The captain of the USS Greeneville (SSN 772) said there was no “undue concern” on their end for their latest trip to Saipan, which happens to take place exactly 11 years since the Los Angeles class submarine run aground.
The incident on Aug. 27, 2001 was an “unfortunate occurrence,” according to Commander Martin Muckian. “They found that there were some navigation practices that were not up to Navy standards and contributed to the grounding.”
Before running aground, USS Greeneville made international news when it struck in February 2001 the Japanese fishery training vessel Ehime Maru off the waters of Hawaii, causing the deaths of the nine crew members and four high school students.
In January 2002, it collided with USS Ogden while transferring personnel in Oman, resulting in a gaping hole in one of Ogden's fuel tanks and spilling large amounts of fuel to the open seas.
But several years after those incidents, USS Greeneville “has nothing but success,” according to Muckian, who leads the group of 150 officers and service members for the submarine named after the Tennessee town-home of Andrew Johnson, the 17th President of the nation-and arrived without any mishaps Monday morning.
“Most of it has been on classified operations, but she's done very, very well,” he said, including winning competitions for the best submarine in their squadron.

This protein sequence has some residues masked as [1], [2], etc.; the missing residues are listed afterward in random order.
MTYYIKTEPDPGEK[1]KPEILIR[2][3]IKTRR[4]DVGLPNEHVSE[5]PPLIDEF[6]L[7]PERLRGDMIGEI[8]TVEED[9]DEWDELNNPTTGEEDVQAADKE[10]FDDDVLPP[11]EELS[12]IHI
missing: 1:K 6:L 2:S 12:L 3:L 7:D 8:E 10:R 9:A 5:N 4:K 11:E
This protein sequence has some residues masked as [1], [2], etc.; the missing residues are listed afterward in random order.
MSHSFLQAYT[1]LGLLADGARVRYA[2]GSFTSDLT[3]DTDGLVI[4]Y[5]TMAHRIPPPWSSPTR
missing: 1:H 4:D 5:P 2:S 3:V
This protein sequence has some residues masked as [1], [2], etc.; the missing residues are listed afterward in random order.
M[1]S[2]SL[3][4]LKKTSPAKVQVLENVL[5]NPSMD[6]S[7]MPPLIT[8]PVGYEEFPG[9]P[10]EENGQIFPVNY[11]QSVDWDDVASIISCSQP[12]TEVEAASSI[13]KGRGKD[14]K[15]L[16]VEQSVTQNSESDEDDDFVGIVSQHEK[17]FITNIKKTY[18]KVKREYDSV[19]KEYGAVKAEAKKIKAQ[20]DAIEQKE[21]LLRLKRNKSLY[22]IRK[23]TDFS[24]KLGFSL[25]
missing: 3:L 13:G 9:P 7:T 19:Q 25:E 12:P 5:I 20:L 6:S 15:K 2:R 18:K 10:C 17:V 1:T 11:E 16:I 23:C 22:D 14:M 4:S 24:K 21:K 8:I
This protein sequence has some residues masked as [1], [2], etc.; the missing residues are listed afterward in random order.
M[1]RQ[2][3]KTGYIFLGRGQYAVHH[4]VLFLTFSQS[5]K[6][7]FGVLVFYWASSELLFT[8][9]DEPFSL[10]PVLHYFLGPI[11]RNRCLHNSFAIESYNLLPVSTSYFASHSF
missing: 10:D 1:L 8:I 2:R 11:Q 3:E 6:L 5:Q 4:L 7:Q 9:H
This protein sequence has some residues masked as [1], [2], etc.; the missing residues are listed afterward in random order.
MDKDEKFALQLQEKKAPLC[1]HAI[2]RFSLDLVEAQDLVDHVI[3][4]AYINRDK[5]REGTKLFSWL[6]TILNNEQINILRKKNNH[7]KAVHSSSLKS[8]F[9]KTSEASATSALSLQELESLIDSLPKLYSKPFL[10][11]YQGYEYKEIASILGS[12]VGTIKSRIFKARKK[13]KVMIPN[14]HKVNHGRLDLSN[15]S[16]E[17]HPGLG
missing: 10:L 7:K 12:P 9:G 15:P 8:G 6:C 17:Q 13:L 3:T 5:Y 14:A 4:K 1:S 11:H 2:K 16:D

The 40-year-old Muckian disclosed in an interview Wednesday that the entire crew of USS Greeneville, which was in the Philippines then out at sea for three weeks before heading to Saipan, said they were very excited to come back and finally make that long overdue arrival on Saipan.
Muckian, who was named commander only in February, said that this is his second visit to the island. “I've been to Saipan once before in 2005 on a different submarine, USS Louisville,” he said, adding that he was not on board Greeneville when the 2001 incident happened.
According to Muckian, Saipan is considered a “great place to be” and is “highly regarded” for its island hospitality, beautiful diving spots, and pristine beaches, among others. “There are port visits that people like to go to and there are port visits that they don't want to go to and Saipan is definitely one of those that's high on the list of places to visit.”
Their stay on Saipan, Muckian said, has his crew “very relaxed” after spending weeks and months at sea.
The commander thanked the community for its “world-renowned” hafa adai spirit and “legendary” hospitality.
“We as sailors away from home and away from our families, really appreciate the hospitality and warm welcome you give us,” he told Saipan Tribune. “We hope that we returned that in kind and we hope to return many, many times in the future.”
As a token of appreciation, Muckian presented ball caps and plaques to officials of the Saipan Chamber of Commerce which hosted a reception for the USS Greeneville crew at Tony Roma's in Garapan.
Superior Court Associate Judge David Wiseman, chair of the Chamber's Armed Forces Committee, welcomed USS Greeneville and handed Muckian a softbound book detailing all Naval ships, including the USS Greeneville, which have visited the CNMI.
Wiseman noted that the USS Greeneville's arrival coincided in one of the heaviest rains that the island experienced this year.
“I issued a court order giving you at least two days without rain, and it's working. Sometimes, the powers that control are not in my jurisdiction, so it's a hit and miss. But it looks like it might be working this time,” he quipped, drawing laughter from his audience.
The USS Greeneville left Saipan yesterday.